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April 1, 2018

Scenarios: What is the cleanest way to rectify an error on a certificate?

Notary Certificates

In this article I will address multiple points affecting fixing errors on certificates.


Most Notaries like to cross out and initial changes in certificates. Keep in mind that these are legal documents affecting million dollar properties. Cross-outs look like tampering and there is always a small chance that your cross-out will cause a long and drawn out delay in a court case if an Attorney suggests that perhaps there was tampering. It is CLEANER to take a fresh acknowledgment form from your Notary bag, fill it out thoroughly including the additional information section with the name of the document, number of pages, etc., And then staple it on to the document.

To be prepared for this type of situation, please do the following:

1. Keep Notary certificate pads on your person
Buy Acknowledgment, Jurat, and Copy Certification forms from the NNA. These forms come in pads and fit in your notary bag or at least in your trunk. A good Notary carries these and uses them regularly.

2. Ask for preferences, not for advice
Know when to ask the Lender or Title company for their preference. Please remember that as a Notary, it is your exclusive jurisdiction to be the expert and sole authority as to how Notarizations should get done and how Notarizations do get done. However, if there are two legal ways to handle a situation such as fixing an error on a certificate (does not apply to Maryland as I have heard that you may not add a loose certificate there — look it up in the MD Notary Manual to be sure) you can ask for a preference as to which legal way the Lender prefers. But, you must not ask a Lender if it is “okay” to do something in a Notary form, but only if they have an “issue” with it.

The way you think about asking Lenders questions matters as many Notaries think of Lenders as their authority and boss. As to completing the assignment, loan documents and shipping, they are your boss. For the actual Notary procedure, the Secretary of State Notary Division (or whatever they are called in your state) is your only authority and YOU are the authority over the Lender in this regard. You have the right to say no, and they do not have the right to boss you around about Notary issues, but only to voice preferences.

3. Recording fees & issues with adding forms
If you add a loose acknowledgment to a notarized document in a loan signing, that will change the recording fee which might be recorded on the CD, Closing Statement or HUD-1. You are opening a can of worms if you do that. However, in my opinion, the integrity of the notarization trumps any recording fee issues as you are not likely to end up in court because the recording fee went up by $10 or $50, but you might end up in court if someone thinks there is tampering due to initialing and changing information on a Notary certificate.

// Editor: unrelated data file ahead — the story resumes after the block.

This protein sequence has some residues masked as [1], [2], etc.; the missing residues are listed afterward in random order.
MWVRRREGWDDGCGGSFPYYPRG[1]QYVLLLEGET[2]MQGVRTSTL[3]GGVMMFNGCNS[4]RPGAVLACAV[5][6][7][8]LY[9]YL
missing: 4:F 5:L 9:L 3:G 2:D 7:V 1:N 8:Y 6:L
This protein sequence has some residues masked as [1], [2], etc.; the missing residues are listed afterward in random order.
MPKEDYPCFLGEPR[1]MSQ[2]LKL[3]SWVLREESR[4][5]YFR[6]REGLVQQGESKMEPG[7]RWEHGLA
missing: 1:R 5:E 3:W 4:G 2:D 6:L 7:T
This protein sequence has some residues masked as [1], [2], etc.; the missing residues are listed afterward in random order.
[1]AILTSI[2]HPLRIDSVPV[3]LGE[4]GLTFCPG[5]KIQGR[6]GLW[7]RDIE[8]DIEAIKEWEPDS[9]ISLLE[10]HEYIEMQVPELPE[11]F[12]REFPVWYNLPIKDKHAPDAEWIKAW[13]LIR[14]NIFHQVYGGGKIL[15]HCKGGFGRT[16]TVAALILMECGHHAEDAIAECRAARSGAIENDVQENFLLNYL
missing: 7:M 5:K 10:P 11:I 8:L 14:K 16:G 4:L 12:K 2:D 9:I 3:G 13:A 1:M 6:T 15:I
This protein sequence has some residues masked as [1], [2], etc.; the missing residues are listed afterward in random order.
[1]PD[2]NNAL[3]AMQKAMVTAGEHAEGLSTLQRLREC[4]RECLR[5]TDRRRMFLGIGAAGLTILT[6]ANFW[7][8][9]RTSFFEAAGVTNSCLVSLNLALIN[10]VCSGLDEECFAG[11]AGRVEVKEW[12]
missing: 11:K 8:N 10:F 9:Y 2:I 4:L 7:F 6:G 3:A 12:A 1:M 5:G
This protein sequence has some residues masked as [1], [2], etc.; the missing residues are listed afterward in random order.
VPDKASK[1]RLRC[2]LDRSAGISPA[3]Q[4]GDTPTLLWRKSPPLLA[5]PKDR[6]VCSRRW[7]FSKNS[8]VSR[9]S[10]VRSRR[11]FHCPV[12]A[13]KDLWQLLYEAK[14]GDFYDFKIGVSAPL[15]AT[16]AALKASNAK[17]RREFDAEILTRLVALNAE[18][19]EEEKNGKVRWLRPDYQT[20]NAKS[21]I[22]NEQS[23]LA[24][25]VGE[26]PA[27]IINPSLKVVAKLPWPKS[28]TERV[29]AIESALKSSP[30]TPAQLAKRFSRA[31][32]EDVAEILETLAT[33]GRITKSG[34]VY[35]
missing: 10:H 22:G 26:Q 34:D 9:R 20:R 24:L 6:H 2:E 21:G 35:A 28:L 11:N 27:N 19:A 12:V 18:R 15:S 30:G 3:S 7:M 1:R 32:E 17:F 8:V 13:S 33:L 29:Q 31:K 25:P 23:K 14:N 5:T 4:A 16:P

Lenders are particular to the fact that they might have trouble reselling their loan if there are too many abnormalities in the Notary section such as adding certificate forms. Additionally, recording fees can go up if you add a certificate to a recorded document, and that affects the information on the CD or HUD which opens up a can of worms. However, please consider that if there are any accusations of tampering, it is you who might spend a long time in court. Adding a fresh certificate that has its additional and optional information filled out, which identifies the document clearly, eliminates most possibility of suspicion.

Assuming the form is acceptable in all other ways other than the state, just cross out the state, write in the new state, initial, and you are done. Do NOT let the borrower initial Notary certificate forms — that is exclusively the jurisdiction of the Notary.

Having a cross-out in the county of the venue would probably not affect the nature of the contact. Whereas changing a date would affect rescission which could nullify the effectiveness of a loan if challenged in court. Crossing out a name on a certificate can really change the contractual significance of a loan document. I cannot recommend how to handle situations with any authority. However, please realize that changing a county is a small issue while crossing out and initialing a date or name on an acknowledgment for a loan document could cause havoc down the line.

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May 12, 2016

Put a dent in the NotaryVerse

Can you imagine if Steve Jobs designed the Notary industry? It would be a lot different. Putting aside our hi-tech notary gadgets, there would be a very different system with the secretary of state to bring us into the 23rd century.

The State Notary Divisions would have only interactive training materials. You wouldn’t need to leave your house. You could review the materials until testing time. The state would decide if you were fit to be a Notary and they could background check you at the click of a button — except it would all be automated.